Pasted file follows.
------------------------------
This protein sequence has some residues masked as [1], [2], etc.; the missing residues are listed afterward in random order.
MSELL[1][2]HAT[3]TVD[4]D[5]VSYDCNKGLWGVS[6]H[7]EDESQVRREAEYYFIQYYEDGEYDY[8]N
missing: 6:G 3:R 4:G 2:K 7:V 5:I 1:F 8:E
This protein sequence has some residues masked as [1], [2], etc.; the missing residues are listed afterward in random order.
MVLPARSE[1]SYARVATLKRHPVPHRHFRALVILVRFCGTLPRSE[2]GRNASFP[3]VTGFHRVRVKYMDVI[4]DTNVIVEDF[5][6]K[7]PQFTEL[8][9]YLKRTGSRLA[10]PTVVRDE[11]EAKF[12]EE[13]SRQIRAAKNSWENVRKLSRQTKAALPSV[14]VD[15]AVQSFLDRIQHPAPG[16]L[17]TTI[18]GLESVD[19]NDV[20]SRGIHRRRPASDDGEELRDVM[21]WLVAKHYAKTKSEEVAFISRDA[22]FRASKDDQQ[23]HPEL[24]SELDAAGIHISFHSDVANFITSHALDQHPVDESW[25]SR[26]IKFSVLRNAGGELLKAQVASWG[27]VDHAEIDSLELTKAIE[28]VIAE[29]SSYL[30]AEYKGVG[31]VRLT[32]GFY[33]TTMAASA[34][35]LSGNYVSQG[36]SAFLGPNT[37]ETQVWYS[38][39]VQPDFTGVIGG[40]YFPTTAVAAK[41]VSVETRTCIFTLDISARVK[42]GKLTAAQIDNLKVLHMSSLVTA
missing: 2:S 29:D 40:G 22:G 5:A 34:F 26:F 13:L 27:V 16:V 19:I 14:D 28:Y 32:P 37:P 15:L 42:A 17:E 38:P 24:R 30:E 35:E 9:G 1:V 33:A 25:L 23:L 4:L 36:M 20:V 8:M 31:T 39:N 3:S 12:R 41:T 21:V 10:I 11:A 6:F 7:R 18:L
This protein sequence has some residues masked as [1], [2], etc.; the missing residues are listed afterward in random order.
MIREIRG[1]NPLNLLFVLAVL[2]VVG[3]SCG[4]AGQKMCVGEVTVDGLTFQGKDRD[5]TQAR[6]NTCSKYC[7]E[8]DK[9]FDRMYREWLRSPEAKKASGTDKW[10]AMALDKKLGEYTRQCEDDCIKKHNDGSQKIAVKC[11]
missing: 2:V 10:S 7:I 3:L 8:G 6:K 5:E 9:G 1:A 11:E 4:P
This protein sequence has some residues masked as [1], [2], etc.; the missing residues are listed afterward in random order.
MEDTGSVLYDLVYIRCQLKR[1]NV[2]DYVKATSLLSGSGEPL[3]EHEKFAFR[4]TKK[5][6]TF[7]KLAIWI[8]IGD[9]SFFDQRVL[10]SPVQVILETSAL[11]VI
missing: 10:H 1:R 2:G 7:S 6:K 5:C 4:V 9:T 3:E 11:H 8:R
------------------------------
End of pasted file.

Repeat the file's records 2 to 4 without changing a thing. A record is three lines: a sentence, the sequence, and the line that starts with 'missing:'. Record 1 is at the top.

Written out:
This protein sequence has some residues masked as [1], [2], etc.; the missing residues are listed afterward in random order.
MVLPARSE[1]SYARVATLKRHPVPHRHFRALVILVRFCGTLPRSE[2]GRNASFP[3]VTGFHRVRVKYMDVI[4]DTNVIVEDF[5][6]K[7]PQFTEL[8][9]YLKRTGSRLA[10]PTVVRDE[11]EAKF[12]EE[13]SRQIRAAKNSWENVRKLSRQTKAALPSV[14]VD[15]AVQSFLDRIQHPAPG[16]L[17]TTI[18]GLESVD[19]NDV[20]SRGIHRRRPASDDGEELRDVM[21]WLVAKHYAKTKSEEVAFISRDA[22]FRASKDDQQ[23]HPEL[24]SELDAAGIHISFHSDVANFITSHALDQHPVDESW[25]SR[26]IKFSVLRNAGGELLKAQVASWG[27]VDHAEIDSLELTKAIE[28]VIAE[29]SSYL[30]AEYKGVG[31]VRLT[32]GFY[33]TTMAASA[34][35]LSGNYVSQG[36]SAFLGPNT[37]ETQVWYS[38][39]VQPDFTGVIGG[40]YFPTTAVAAK[41]VSVETRTCIFTLDISARVK[42]GKLTAAQIDNLKVLHMSSLVTA
missing: 2:S 29:D 40:G 22:G 5:A 34:F 26:F 13:L 27:V 16:V 19:I 14:D 28:Y 32:P 37:P 15:L 42:A 17:E 38:P 24:R 30:E 35:E 9:G 1:V 33:A 25:L 23:L 4:L 36:M 20:V 8:M 31:T 39:N 3:S 12:R 41:T 21:V 10:I 11:A 6:F 7:R 18:L
This protein sequence has some residues masked as [1], [2], etc.; the missing residues are listed afterward in random order.
MIREIRG[1]NPLNLLFVLAVL[2]VVG[3]SCG[4]AGQKMCVGEVTVDGLTFQGKDRD[5]TQAR[6]NTCSKYC[7]E[8]DK[9]FDRMYREWLRSPEAKKASGTDKW[10]AMALDKKLGEYTRQCEDDCIKKHNDGSQKIAVKC[11]
missing: 2:V 10:S 7:I 3:L 8:G 6:K 5:E 9:G 1:A 11:E 4:P
This protein sequence has some residues masked as [1], [2], etc.; the missing residues are listed afterward in random order.
MEDTGSVLYDLVYIRCQLKR[1]NV[2]DYVKATSLLSGSGEPL[3]EHEKFAFR[4]TKK[5][6]TF[7]KLAIWI[8]IGD[9]SFFDQRVL[10]SPVQVILETSAL[11]VI
missing: 10:H 1:R 2:G 7:S 6:K 5:C 4:V 9:T 3:E 11:H 8:R